A Changing Stance on Education
This mentality continued through the coming decades, with a range of reasons provided for avoiding a higher education.
Over 40 years ago, young followers were told that a college education was pointless, as the system of things will likely be finished before they graduate.
Jehovah’s Witnesses that followed this advice in the 1960s, and relinquished opportunities to pursue an education and successful careers, are now at retirement age. Comments on Internet forums identify many from that era as financially unprepared for retirement, having worked in low pay jobs, or spending years in voluntary service to grow the Watchtower organization. A short-term view of the future is of no benefit, and has proven to be detrimental to many Witness families over the last century.
Twenty years later the same misguided advice was given.
I came under criticism for commencing a Bachelor of Commerce in 1987. I was told that accountants were not going to be required after Armageddon, and should learn a trade. This is in line with Watchtower comments, such as the Awake! 1969 May 22 p.15, which had stated, “trades such as carpentry, plumbing, and others, will be useful not only now, but perhaps even more so in the reconstruction work that will take place in God’s new order.” Witnesses in my district complained to local Elders and the Circuit Overseer. Since I was a regular pioneer and assisted with quick-build kingdom halls whilst at university, the elders found it difficult to be overly critical of me, when I was so obviously putting the Organization first, more so than most of those leveling the criticism. The result is that I now have a fulfilling career and comfortably provide for my family.
1992 saw a brief respite to the Watchtower’s criticism of Jehovah’s Witnesses attending university. It was acknowledged that in many countries a higher education was needed for jobs that could support their families. Better-paid jobs meant less overtime, and more available time for meeting attendance and preaching. Watchtower also required educated brothers to fulfill roles at Bethel. Attending university was considered acceptable, provided motives were pure and courses selected with care.
Barbara Anderson worked in the writing department at the global headquarters, Brooklyn Bethel, during the 1990s. Anderson recalls that Governing Body member Lloyd Barry, who himself had a university degree, was behind this new stance on education.
“Lloyd Barry was empathetic towards the low-paying job plight of Witnesses as expressed in personal letters received at headquarters, and from Jehovah’s Witnesses branch office communiqués from around the world. … Due to difficult economic changes in a world that Witnesses could not escape from, Lloyd Barry, along with the rest of the Governing Body, authorized the November 1, 1992 Watchtower article that changed the view of Witnesses towards higher education.”1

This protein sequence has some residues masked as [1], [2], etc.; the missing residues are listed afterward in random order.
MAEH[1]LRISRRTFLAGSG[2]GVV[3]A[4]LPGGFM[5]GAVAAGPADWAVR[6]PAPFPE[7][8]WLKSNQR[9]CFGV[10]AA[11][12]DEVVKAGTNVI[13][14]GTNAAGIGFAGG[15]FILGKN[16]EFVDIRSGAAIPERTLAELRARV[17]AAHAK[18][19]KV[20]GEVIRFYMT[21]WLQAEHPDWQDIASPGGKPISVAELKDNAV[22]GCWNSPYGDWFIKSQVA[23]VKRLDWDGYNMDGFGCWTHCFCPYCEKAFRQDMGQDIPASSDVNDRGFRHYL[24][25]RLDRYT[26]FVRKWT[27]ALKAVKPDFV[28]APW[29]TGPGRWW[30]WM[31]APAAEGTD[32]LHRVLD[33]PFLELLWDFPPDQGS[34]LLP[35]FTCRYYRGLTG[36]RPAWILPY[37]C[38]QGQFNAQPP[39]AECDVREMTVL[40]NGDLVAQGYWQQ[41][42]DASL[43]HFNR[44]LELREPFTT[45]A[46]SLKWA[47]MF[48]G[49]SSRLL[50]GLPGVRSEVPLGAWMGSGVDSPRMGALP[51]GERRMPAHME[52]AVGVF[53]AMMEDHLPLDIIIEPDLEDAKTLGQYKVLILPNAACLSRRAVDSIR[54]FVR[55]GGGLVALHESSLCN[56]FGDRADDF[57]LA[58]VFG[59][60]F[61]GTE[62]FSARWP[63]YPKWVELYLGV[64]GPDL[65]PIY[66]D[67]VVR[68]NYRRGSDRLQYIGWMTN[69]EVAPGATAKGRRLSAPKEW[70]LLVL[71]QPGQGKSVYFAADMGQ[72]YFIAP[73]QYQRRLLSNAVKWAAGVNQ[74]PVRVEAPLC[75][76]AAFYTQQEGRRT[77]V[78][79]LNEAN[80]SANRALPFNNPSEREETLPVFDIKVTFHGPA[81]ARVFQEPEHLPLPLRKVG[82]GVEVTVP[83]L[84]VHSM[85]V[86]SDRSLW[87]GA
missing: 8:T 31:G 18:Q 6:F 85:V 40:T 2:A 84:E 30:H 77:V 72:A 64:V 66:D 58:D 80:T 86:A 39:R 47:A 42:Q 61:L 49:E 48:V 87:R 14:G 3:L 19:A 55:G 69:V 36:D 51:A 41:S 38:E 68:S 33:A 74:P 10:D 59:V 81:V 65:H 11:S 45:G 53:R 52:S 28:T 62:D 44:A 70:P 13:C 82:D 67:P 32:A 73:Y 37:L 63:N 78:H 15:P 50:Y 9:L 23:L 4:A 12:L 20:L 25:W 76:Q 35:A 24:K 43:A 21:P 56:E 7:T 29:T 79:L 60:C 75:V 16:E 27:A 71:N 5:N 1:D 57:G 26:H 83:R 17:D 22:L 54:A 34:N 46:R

Anderson provides a second reason for the change.
“Interestingly, another Governing Body member, Dan Sydlik, shared with a friend that the Watchtower Society was finding itself in a difficult position because this mammoth publishing company needed skilled technical people but couldn’t find them in the Witness community.”2
During this period, advice was still given about the dangers of university, such as that if “a Christian is considering pursuing additional schooling, he would do well to examine his own motives to make sure that selfish, materialistic interests are not the driving force.” (Awake! 1998 Mar 8 p.21) However, the articles were more balanced, concluding, “such decisions are of a personal nature. Christians ought not to criticize or judge one another on this matter.” (Awake! 1998 Mar 8 p.21)
Likewise, Watchtower 1999 Sep 1 p.17 provided warnings about bad associations on campus and that “the time left is reduced,” but vetoed that:
It was not until October 2005 that pursing “Higher Education” was again specifically discussed in the Watchtower. Once more, criticism against higher education started to be released regarding the cost, immoral environment, time pressures, and lack of spiritual focus.
Anderson provides an explanation for this back flip.
“A decade later, it was observed that “upon graduation, they were not working part-time and pursuing full-time service goals anymore.”3
Another possible explanation are falling growth rates since 1995. (See jwfacts.com/watchtower/statistics.php) The Governing Body possibly attributed this to higher numbers of Witness children graduating university. Whilst university attendance may have affected growth, other factors have also been at play, such as freedom of information available on the Internet, and the growing irrelevance of the generation4 and 1914 doctrines.
Since 2005, there have been regular articles against advanced education.
A Watchtower outline for Meetings of Circuit Overseers with Congregational Elders and Ministerial Servants for the period March through August 2008 explained that promoting higher education could result in demotion.
Part One of this series: Jehovah’s Witnesses and Higher Education
Part Three Coming Soon!